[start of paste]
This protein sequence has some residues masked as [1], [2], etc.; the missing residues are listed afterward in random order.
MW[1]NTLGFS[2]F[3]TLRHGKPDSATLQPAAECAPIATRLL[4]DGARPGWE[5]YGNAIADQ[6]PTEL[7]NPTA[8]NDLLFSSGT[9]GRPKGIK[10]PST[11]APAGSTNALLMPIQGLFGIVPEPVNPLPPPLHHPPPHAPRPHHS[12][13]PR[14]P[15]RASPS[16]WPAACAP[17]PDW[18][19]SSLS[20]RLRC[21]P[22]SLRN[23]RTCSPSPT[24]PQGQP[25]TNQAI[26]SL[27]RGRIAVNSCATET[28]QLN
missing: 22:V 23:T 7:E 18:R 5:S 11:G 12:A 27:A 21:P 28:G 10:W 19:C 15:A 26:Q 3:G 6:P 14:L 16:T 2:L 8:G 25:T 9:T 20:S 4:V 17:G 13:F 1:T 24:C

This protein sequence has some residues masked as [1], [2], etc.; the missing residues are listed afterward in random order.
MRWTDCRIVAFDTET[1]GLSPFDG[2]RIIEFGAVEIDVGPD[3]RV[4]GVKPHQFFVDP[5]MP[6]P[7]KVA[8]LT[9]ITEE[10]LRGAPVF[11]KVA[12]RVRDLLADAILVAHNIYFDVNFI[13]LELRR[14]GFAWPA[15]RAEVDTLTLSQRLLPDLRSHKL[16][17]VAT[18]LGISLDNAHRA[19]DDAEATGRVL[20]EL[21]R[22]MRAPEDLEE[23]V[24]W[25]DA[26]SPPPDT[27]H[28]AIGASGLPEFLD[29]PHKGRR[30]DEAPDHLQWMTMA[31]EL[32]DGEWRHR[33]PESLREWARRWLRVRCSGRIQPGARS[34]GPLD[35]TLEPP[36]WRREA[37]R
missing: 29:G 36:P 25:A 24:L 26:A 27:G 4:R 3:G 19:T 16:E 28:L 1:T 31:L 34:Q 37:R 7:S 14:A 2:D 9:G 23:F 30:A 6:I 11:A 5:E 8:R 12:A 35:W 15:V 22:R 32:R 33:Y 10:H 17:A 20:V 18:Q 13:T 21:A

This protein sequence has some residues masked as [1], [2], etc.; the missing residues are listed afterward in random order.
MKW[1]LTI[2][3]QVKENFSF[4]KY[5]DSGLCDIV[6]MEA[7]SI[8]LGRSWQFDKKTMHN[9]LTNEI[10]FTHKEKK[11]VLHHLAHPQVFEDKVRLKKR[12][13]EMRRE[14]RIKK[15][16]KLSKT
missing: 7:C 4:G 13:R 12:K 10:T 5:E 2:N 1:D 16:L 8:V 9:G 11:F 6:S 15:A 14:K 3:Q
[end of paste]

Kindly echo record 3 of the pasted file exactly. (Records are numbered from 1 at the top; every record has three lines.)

This protein sequence has some residues masked as [1], [2], etc.; the missing residues are listed afterward in random order.
MKW[1]LTI[2][3]QVKENFSF[4]KY[5]DSGLCDIV[6]MEA[7]SI[8]LGRSWQFDKKTMHN[9]LTNEI[10]FTHKEKK[11]VLHHLAHPQVFEDKVRLKKR[12][13]EMRRE[14]RIKK[15][16]KLSKT
missing: 7:C 4:G 13:R 12:K 10:T 5:E 2:N 1:D 16:L 8:V 9:G 11:F 6:S 15:A 14:K 3:Q